In January over 1,000 of the enemy were killed by the 9th Division as Old Reliable infantrymen and supporting units pounded the already badly battered indigenous VC and newly arrived NVA infiltrators.
The largest contact was made when the 3d Brigade killed 78 enemy northwest of Tan An on Jan. 26. The 1st Recondo Brigade had four contacts each totaling near 50 during the month, but most of the other contacts were with squad size units as the enemy remained in small groups avoiding contact.
For the second time in less than a year, OLD RELIABLES were honored with the Vietnamese Valorous Unit Citation, Cross of Gallantry with Palm, Armed Forces Level, in a ceremony held Jan. 14 in front of Division Headquarters.
Recipient of the award was the First Recondo Brigade, who played havoc with enemy forces in Long An Province during the period June 23, 1968, to November 13, 1968.
With February came the awaited Tet offensive. The enemy did not get their offensive off the ground in the Delta as the Division units killed almost 2,000, topping last year’s Tet total. The enemy never managed a major attack on Delta cities or Allied bases.
Operating in the desolate Plain of Reeds, the 3d Brigade started off the month by killing 55 enemy on Feb. 1. The contact was begun when radio monitors of the 2d Battalion, 4th Artillery picked up a strange signal and followed it to its source.
The largest enemy contact of the month occurred one Feb. 20 when three companies of the 2d Brigade Mobile Riverine Force with supporting air cav, jets, and artillery killed 90 VC 10 miles east of Ben Tre.
The 1st Brigade, under Colonel John P. Geraci and Colonel Ira A. Hunt, killed 814 of the enemy while sustaining only 12 U.S. killed. Making maximum use of their Night Hunter operations, the Recondos accounted for almost half of their kills after dark as they denied the enemy his old sanctuary, the night.
The divisions 2d Brigade MRF accounted for 704 of the enemy kills in February as they tracked the enemy relentlessly through watery Kien Hoa Province. The MRF combined several major contacts with heavy, scattered actions to rack up their record total. Fighting reached its peak in March as the Division killed 3,350 of the enemy, the Division largest total of the war.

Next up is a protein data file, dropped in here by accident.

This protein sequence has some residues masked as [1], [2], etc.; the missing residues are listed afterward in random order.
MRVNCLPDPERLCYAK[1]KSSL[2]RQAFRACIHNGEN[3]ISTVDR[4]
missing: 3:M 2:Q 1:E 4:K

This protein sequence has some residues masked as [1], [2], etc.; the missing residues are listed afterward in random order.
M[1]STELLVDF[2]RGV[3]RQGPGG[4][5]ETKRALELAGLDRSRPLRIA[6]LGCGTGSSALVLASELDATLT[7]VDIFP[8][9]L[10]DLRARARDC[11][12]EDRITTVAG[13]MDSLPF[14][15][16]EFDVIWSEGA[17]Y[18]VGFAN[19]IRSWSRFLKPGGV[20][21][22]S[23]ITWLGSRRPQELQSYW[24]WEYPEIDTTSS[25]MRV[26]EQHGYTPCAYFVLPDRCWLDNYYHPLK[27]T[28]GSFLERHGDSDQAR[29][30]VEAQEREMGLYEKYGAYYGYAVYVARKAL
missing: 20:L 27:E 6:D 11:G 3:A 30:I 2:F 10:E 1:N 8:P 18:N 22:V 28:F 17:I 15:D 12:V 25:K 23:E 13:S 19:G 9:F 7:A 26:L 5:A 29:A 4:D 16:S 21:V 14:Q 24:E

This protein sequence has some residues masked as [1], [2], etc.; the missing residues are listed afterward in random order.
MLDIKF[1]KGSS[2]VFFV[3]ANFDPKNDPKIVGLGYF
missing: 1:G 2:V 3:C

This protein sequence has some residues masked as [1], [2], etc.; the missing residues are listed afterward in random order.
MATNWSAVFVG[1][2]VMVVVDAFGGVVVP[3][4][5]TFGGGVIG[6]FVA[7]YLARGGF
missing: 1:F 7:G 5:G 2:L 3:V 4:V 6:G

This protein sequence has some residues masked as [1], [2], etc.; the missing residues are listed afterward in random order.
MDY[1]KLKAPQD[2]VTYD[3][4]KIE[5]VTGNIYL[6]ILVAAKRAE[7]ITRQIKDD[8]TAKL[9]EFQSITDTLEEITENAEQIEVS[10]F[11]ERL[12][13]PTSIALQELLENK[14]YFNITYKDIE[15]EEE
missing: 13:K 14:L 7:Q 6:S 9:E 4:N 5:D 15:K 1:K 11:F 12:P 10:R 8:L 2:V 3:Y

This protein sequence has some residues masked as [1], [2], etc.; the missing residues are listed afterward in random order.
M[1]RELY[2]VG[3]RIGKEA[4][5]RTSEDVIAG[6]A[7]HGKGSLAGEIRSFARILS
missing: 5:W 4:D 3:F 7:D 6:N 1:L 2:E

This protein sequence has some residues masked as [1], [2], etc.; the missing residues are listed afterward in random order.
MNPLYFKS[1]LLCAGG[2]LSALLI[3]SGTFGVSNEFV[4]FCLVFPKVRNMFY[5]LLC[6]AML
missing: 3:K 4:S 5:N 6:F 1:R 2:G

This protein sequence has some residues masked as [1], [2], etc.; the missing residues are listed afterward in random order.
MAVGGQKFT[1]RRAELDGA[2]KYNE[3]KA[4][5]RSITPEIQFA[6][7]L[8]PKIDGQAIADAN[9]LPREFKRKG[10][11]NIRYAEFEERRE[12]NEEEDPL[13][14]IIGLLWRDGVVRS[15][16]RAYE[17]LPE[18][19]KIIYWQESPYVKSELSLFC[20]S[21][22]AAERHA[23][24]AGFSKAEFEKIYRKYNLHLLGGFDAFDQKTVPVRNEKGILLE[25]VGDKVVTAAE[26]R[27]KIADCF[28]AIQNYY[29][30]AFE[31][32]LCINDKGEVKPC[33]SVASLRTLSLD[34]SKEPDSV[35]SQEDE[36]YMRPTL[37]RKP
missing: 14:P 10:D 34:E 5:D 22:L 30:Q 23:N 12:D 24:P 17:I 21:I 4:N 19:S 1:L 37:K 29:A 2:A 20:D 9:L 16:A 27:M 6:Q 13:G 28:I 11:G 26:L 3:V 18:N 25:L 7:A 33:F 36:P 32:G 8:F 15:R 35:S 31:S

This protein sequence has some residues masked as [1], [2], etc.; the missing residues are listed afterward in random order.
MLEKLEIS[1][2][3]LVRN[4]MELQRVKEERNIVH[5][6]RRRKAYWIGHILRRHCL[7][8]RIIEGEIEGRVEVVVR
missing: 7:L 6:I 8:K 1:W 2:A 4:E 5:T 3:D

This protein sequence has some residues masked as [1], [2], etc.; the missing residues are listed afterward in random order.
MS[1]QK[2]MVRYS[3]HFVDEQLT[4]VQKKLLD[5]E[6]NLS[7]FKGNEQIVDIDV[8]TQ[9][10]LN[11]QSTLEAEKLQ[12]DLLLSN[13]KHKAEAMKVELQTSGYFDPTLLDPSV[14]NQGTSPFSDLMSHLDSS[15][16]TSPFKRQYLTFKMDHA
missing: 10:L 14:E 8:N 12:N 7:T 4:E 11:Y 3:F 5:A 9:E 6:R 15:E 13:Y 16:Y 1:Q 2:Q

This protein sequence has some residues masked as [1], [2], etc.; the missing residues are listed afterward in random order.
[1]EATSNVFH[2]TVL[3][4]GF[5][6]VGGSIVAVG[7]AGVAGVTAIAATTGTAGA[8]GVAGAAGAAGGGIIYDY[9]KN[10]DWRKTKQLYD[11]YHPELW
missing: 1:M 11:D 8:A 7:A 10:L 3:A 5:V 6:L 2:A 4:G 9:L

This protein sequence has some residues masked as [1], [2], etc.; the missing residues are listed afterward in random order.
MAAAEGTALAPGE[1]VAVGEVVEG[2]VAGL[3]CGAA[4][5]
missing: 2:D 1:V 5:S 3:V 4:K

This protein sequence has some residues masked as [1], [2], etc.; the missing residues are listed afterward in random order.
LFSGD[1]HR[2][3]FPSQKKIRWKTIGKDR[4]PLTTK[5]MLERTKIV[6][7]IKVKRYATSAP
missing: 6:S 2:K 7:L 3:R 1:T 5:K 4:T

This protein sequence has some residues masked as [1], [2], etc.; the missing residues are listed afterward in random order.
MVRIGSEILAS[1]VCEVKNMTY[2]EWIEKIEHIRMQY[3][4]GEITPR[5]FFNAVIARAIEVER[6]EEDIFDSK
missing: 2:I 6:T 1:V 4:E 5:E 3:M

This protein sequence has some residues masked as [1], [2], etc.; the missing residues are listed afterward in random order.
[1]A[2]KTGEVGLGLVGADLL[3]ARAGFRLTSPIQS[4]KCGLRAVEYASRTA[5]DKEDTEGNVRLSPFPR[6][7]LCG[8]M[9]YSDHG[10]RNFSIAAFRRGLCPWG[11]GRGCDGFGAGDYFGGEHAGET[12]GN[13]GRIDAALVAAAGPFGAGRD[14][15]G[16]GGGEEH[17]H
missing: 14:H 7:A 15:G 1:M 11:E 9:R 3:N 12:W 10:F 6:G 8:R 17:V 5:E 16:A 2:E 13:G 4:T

Concentrating on extremely successful Night Hunter operations, the 1st Recondo Brigade accounted for 1639 enemy dead. The most significant contact came during a three day battle March 22-24 in which “Hard Core” Recondo’s of the 4th Battalion, 39th Infantry and supporting elements killed 143 VC 15 miles west of Cai Be.
The 2d Brigade Mobile Riverine Force found increasing night operations were successful in netting 1,084 dead VC. Again the contacts throughout Kien Hoa Province were scattered, but averaged nearly 40 enemy dead per day.
The 3d Brigade Go Devils accounted for 502 enemy dead in Long An Province and the infamous Plain of Reeds. Like the rest of the Division, the brigade contacts were for the most part small and scattered. One significant encounter came when elements of the 2d Battalion, 60th Infantry killed 40 VC near the Bo Bo Canal in the Plain of Reeds.
Fighting continued heavy in April as the Old Reliables again tapped 3,000 kills registering 3,117 Viet Cong and NVA killed. The fighting in the areas of the 1st and 2d Brigades came mostly in scattered contacts, with night operations and ambushes being particularly successful. In Long An Province, the enemy was not caught as often, but in larger groups.